Just for fun, imagine you could build a tower up to geosynchronous orbital height. If you stepped off the top floor, you’d just hang there, in orbit.
If the tower you build is shorter, you’d fall, since (a) you aren’t going quite as fast, and (b) orbital speed is faster as you get lower. However, you’ll be in some orbit. There should be some height, short of GEO, where the ellipse you follow doesn’t quite hit the earth. We can use the Vis viva equation and some algebra to see what that height is:
Vertical scale is kilometers per second, horizontal is kilometers height above the earth’s surface. The green line is for a circular orbit, blue for an ellipse that just misses the surface. The red line is the speed of the top of a tower of that height (at the equator).
For the blue line, elliptical orbit, you’ve saved a lot of tower height but it’s still pretty darned tall.
Suppose, though, you use a tower to launch rockets from. It’s well understood that you save a lot by not having to punch through the atmosphere, but you can also save a lot from the height and speed of a tower of intermediate height. The real savings shows up because of the exponential nature of the rocket equation, as we can see from the chart of the mass ratio needed in a rocket from the tower-tops:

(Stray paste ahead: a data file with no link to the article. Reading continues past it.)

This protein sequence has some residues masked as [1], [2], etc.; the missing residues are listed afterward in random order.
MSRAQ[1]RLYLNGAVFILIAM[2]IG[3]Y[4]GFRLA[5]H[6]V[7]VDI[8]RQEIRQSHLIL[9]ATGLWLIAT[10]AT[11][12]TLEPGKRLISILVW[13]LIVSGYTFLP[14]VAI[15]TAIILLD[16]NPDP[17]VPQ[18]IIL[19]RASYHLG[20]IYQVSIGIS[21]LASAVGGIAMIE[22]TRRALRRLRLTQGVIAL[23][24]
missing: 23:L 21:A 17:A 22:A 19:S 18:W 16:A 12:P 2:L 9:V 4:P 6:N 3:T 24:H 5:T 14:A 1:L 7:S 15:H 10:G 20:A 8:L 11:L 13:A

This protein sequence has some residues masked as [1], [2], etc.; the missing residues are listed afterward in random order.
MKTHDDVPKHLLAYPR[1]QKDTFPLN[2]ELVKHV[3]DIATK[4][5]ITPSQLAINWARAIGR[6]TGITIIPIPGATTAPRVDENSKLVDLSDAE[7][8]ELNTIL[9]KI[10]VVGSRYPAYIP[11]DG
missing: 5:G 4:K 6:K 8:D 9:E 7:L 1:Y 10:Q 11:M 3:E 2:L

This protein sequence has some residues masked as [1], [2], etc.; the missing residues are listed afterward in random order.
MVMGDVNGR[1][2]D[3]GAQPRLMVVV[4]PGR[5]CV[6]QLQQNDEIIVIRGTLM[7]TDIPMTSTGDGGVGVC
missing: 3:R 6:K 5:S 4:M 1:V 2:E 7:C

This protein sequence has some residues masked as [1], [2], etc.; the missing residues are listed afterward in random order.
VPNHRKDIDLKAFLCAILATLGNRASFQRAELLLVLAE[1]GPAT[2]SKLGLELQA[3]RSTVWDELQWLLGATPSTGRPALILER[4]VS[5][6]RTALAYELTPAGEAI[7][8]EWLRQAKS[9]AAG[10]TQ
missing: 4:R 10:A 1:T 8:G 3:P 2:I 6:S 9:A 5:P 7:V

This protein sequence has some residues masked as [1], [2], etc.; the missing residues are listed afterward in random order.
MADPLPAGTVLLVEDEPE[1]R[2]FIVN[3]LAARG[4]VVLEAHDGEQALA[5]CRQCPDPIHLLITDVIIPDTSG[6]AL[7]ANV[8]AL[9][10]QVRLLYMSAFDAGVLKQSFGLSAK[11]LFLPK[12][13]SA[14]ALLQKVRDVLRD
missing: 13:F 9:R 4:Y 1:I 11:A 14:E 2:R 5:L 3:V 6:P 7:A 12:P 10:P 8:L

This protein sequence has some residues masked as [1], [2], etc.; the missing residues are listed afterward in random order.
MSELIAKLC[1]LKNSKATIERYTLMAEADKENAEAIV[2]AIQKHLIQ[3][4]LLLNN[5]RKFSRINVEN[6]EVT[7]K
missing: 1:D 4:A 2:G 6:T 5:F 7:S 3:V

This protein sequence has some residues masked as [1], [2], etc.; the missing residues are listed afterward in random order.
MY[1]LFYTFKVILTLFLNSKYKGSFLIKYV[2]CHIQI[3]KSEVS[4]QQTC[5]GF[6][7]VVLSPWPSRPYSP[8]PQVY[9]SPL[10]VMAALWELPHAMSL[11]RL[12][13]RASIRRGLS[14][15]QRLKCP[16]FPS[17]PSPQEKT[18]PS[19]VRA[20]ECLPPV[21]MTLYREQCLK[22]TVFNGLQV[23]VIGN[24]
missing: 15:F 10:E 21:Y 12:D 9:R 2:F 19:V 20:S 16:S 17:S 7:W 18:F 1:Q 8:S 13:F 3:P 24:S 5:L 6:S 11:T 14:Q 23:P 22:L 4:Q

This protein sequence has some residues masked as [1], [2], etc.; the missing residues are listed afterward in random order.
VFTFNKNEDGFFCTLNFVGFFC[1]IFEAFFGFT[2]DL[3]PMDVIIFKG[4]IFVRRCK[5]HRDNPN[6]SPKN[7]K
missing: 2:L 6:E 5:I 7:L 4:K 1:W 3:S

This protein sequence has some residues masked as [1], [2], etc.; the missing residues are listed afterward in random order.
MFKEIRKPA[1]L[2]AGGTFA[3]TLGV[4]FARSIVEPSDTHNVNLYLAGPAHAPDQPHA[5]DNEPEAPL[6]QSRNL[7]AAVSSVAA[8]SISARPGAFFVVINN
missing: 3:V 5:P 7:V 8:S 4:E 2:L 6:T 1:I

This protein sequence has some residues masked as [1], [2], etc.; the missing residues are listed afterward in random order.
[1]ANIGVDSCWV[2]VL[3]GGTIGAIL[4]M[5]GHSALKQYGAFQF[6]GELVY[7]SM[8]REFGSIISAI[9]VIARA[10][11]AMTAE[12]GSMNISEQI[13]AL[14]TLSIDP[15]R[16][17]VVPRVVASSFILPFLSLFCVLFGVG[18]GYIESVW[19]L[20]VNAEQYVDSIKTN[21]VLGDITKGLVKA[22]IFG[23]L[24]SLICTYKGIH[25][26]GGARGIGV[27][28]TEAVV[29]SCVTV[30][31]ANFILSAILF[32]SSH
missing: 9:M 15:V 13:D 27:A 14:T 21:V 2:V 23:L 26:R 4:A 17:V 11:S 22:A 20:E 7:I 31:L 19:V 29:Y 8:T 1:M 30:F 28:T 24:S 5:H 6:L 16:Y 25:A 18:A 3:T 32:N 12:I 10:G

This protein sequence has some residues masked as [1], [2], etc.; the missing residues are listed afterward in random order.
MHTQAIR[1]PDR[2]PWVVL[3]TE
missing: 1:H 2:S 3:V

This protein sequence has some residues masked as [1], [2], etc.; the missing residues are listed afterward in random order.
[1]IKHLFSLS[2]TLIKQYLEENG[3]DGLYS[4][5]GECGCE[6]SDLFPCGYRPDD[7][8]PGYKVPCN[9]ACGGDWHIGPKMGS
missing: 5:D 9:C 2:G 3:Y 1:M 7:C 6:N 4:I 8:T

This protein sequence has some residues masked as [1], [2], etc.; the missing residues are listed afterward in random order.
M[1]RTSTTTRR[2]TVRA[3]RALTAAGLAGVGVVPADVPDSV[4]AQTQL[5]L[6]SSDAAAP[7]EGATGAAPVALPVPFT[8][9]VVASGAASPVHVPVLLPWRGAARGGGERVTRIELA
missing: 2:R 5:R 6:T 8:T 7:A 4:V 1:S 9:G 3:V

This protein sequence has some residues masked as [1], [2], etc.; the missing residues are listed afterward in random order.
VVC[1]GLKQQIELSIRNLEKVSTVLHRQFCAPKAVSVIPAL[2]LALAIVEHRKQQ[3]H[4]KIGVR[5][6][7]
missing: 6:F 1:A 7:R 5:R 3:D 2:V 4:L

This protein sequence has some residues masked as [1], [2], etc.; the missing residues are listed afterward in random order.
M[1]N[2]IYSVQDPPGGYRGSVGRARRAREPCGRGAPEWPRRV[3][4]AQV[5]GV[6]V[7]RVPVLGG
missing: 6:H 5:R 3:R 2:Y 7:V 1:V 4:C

(For a typical chemical fuel) The red line represents the part of the rocket that is the payload, and the other lines tell you how many times payload mass is the total vehicle mass. The difference is fuel you need. They cross, of course, at the same heights as stepping off works and no fuel is necessary. The knee of the curve (blue is still elliptical) is only about one earth radius (~6400km) high, a tower we could actually build with nanotech materials, where you only need about 3 payload masses of fuel to get to orbit instead of nearly 20.